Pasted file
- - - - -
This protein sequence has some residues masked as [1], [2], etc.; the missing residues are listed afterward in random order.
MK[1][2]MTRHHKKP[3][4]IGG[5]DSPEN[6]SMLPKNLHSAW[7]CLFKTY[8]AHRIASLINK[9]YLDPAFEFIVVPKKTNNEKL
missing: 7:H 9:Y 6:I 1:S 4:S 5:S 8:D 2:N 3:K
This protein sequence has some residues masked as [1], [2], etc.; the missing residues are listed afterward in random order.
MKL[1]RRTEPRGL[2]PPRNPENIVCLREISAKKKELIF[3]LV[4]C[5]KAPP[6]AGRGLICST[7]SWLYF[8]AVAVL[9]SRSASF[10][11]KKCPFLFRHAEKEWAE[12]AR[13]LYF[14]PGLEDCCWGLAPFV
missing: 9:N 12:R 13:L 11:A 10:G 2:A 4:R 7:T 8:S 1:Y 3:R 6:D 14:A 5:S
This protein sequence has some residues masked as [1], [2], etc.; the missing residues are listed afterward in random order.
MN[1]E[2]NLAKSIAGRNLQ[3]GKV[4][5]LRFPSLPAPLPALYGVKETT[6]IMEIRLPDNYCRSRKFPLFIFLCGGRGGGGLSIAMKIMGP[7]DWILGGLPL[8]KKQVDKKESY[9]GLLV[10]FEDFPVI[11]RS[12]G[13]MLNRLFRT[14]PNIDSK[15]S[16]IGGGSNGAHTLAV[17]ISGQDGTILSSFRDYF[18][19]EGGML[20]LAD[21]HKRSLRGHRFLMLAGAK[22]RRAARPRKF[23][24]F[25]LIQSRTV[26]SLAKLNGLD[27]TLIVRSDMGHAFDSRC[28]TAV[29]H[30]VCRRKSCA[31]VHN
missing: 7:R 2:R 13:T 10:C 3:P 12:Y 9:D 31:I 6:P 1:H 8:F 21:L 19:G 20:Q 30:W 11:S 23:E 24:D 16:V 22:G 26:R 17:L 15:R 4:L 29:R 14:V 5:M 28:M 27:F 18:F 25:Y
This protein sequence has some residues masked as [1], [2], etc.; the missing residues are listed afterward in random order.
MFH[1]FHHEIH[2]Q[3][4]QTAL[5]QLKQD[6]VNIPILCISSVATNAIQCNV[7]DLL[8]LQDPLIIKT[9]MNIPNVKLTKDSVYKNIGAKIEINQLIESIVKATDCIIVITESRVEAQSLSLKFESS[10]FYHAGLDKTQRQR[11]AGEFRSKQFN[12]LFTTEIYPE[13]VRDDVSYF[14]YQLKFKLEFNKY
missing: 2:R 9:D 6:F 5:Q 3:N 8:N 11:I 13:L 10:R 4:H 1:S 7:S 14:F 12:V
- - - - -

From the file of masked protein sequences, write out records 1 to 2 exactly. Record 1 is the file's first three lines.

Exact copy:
This protein sequence has some residues masked as [1], [2], etc.; the missing residues are listed afterward in random order.
MK[1][2]MTRHHKKP[3][4]IGG[5]DSPEN[6]SMLPKNLHSAW[7]CLFKTY[8]AHRIASLINK[9]YLDPAFEFIVVPKKTNNEKL
missing: 7:H 9:Y 6:I 1:S 4:S 5:S 8:D 2:N 3:K
This protein sequence has some residues masked as [1], [2], etc.; the missing residues are listed afterward in random order.
MKL[1]RRTEPRGL[2]PPRNPENIVCLREISAKKKELIF[3]LV[4]C[5]KAPP[6]AGRGLICST[7]SWLYF[8]AVAVL[9]SRSASF[10][11]KKCPFLFRHAEKEWAE[12]AR[13]LYF[14]PGLEDCCWGLAPFV
missing: 9:N 12:R 13:L 11:A 10:G 2:A 4:R 7:T 8:S 1:Y 3:R 6:D 14:A 5:S